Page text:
Translocation of effector proteins into host cells by Toxoplasma gondii.

Translocation of effector proteins into host cells by Toxoplasma gondii. Curr Opin Microbiol. 2019 Aug 22;52:130-138 Authors: Rastogi S, Cygan AM, Boothroyd JC Abstract The Apicomplexan parasite, Toxoplasma gondii, is an obligate intracellular organism that must co-opt its host cell to survive. To this end, Toxoplasma parasites introduce a suite of effector proteins from two secretory compartments called rhoptries and dense granules into the host cells. Once inside, these effectors extensively modify the host cell to facilitate parasite penetration, replication and persistence. In this review, we summarize the most recent advances in current understanding of effector translocation from Toxoplasma's rhoptry and dense granule organelles into the host cell, with comparisons to Plasmodium spp. for broader context. PMID: 31446366 [PubMed - as supplied by publisher]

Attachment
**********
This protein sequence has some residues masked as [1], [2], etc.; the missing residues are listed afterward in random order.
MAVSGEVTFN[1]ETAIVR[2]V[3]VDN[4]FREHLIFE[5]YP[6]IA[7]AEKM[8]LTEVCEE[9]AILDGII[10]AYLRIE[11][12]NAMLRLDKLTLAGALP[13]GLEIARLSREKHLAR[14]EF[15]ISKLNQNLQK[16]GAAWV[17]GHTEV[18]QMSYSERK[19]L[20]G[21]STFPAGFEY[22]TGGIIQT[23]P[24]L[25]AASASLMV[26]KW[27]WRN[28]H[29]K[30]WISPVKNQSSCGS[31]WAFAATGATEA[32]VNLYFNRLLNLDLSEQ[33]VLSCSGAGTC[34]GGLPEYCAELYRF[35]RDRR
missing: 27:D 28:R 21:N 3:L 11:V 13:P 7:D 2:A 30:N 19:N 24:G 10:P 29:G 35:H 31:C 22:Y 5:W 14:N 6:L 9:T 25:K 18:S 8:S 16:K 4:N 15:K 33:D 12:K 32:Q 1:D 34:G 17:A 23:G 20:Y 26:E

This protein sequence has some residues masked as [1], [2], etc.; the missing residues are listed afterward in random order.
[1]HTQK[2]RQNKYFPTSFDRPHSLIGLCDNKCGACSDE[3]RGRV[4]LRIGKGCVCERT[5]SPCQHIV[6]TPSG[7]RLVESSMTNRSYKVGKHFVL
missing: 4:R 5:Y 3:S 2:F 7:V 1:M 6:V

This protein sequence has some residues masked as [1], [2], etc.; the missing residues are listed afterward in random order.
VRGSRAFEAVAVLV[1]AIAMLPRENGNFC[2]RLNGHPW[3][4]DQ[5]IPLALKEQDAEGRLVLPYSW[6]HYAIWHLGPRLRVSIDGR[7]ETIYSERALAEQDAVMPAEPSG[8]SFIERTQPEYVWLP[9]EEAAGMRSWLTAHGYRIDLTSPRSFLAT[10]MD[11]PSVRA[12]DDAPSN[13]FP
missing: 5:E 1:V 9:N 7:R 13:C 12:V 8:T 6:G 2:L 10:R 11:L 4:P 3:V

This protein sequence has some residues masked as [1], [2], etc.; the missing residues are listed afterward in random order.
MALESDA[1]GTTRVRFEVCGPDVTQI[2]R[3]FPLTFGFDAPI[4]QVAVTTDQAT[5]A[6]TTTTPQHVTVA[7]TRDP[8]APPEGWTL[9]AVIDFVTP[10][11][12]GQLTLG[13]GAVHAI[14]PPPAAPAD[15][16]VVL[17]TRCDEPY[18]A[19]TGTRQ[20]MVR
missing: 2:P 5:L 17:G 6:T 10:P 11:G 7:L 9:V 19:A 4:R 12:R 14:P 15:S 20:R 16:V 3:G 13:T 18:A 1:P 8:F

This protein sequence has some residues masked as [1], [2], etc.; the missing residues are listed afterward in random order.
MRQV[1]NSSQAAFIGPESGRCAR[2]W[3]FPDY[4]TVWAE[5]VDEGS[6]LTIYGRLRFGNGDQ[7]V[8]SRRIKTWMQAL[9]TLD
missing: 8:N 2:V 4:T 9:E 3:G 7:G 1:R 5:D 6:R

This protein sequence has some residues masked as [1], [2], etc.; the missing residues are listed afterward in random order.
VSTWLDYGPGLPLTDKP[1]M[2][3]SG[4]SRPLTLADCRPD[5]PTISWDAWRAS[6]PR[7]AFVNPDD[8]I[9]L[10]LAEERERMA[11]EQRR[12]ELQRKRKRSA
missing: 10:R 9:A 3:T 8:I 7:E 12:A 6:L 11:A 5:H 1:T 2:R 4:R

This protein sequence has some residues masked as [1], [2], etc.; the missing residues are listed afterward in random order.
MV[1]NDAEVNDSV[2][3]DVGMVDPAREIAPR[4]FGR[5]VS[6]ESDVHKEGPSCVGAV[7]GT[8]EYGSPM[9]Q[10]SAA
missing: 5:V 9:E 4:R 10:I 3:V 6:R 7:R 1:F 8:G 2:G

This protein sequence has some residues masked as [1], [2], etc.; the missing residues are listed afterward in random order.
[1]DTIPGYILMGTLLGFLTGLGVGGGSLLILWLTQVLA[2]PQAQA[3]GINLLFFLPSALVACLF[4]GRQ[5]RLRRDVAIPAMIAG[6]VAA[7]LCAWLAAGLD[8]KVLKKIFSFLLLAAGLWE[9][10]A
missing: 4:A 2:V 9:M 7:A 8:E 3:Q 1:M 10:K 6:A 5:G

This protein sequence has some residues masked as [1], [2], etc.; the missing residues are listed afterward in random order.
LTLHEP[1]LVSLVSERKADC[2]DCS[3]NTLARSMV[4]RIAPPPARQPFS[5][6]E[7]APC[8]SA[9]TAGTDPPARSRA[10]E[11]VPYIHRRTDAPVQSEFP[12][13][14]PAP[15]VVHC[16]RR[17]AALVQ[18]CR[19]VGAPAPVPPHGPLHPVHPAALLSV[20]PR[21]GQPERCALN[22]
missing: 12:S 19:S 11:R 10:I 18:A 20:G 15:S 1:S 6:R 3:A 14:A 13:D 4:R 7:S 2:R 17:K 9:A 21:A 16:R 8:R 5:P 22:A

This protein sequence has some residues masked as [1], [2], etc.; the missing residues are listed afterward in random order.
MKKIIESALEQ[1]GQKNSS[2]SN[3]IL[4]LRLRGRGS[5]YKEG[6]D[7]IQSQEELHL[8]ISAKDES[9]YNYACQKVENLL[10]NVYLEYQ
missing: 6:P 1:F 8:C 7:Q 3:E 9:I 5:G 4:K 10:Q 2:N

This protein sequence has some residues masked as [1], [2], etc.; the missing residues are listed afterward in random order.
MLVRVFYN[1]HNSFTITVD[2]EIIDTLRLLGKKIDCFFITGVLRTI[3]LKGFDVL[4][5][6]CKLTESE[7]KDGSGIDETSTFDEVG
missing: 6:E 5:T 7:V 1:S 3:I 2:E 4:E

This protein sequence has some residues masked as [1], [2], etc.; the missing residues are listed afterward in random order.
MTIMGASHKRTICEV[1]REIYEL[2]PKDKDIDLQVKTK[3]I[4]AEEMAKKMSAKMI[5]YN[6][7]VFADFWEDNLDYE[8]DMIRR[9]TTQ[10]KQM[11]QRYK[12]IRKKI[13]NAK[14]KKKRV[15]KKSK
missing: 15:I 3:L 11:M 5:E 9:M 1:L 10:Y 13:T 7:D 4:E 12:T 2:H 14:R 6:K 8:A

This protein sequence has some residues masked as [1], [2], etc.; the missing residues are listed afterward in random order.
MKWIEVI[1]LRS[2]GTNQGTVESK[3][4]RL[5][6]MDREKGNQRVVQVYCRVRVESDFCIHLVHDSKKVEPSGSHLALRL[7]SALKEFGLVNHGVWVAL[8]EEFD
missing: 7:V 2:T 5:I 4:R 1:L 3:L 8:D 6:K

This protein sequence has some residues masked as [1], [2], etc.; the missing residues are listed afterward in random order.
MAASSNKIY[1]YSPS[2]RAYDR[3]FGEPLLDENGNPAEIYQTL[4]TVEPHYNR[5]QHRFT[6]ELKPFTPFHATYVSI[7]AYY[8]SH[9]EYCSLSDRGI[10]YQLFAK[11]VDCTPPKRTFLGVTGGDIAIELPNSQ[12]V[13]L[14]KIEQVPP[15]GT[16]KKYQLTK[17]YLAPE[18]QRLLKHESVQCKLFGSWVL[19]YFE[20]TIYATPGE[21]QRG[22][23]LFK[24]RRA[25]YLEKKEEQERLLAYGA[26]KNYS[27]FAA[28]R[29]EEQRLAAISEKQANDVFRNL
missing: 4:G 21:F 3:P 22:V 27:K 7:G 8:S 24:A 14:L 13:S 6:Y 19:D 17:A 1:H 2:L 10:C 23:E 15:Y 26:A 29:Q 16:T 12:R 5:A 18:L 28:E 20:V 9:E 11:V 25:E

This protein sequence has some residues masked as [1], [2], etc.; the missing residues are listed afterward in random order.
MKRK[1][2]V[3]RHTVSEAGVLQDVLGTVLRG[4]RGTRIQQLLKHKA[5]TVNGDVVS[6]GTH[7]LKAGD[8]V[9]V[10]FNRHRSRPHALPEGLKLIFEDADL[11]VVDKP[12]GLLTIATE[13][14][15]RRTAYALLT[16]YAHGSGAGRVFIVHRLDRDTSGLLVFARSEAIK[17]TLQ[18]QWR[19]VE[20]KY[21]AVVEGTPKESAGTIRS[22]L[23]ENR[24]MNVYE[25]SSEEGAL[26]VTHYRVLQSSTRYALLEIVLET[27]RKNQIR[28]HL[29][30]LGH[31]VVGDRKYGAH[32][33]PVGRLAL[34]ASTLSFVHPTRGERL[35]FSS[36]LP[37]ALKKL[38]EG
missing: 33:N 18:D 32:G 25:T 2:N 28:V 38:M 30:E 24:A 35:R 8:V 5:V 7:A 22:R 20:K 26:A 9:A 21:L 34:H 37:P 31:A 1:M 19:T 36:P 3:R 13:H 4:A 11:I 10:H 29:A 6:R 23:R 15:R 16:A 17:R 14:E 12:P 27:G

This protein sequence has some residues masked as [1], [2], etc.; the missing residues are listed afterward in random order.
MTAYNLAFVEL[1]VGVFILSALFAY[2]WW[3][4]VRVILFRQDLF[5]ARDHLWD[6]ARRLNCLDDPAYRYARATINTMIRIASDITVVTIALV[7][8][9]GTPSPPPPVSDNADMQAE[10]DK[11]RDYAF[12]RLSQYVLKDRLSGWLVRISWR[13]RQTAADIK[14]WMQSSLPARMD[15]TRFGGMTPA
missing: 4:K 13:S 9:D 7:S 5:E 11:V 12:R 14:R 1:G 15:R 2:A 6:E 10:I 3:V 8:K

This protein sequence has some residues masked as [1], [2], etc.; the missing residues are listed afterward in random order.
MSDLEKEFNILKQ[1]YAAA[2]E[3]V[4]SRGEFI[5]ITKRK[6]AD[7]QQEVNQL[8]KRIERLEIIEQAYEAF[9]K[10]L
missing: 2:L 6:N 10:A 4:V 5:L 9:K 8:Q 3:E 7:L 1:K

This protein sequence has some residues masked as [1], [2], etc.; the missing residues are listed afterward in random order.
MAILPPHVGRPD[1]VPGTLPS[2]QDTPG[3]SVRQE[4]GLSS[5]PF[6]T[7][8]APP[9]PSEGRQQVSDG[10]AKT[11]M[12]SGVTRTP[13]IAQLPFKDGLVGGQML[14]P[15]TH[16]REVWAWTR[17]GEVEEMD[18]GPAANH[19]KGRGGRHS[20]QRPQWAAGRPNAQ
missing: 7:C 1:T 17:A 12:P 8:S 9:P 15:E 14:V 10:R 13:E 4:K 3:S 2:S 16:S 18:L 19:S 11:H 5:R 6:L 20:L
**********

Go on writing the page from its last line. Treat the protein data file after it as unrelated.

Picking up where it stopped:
Source: Current Opinion in Microbiology - Category: Microbiology Authors: Tags: Curr Opin Microbiol Source Type: research

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Source: Journal of Immunology - Category: Allergy & Immunology Authors: Tags: J Immunol Source Type: research
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Source: Frontiers in Immunology - Category: Allergy & Immunology Source Type: research
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